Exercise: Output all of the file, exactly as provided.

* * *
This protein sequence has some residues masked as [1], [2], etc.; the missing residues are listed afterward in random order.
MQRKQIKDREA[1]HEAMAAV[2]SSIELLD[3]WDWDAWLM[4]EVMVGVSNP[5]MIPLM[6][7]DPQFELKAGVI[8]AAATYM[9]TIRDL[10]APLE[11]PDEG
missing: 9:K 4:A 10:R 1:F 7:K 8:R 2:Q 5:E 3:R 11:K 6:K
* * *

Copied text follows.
This protein sequence has some residues masked as [1], [2], etc.; the missing residues are listed afterward in random order.
MQRKQIKDREA[1]HEAMAAV[2]SSIELLD[3]WDWDAWLM[4]EVMVGVSNP[5]MIPLM[6][7]DPQFELKAGVI[8]AAATYM[9]TIRDL[10]APLE[11]PDEG
missing: 9:K 4:A 10:R 1:F 7:K 8:R 2:Q 5:E 3:R 11:K 6:K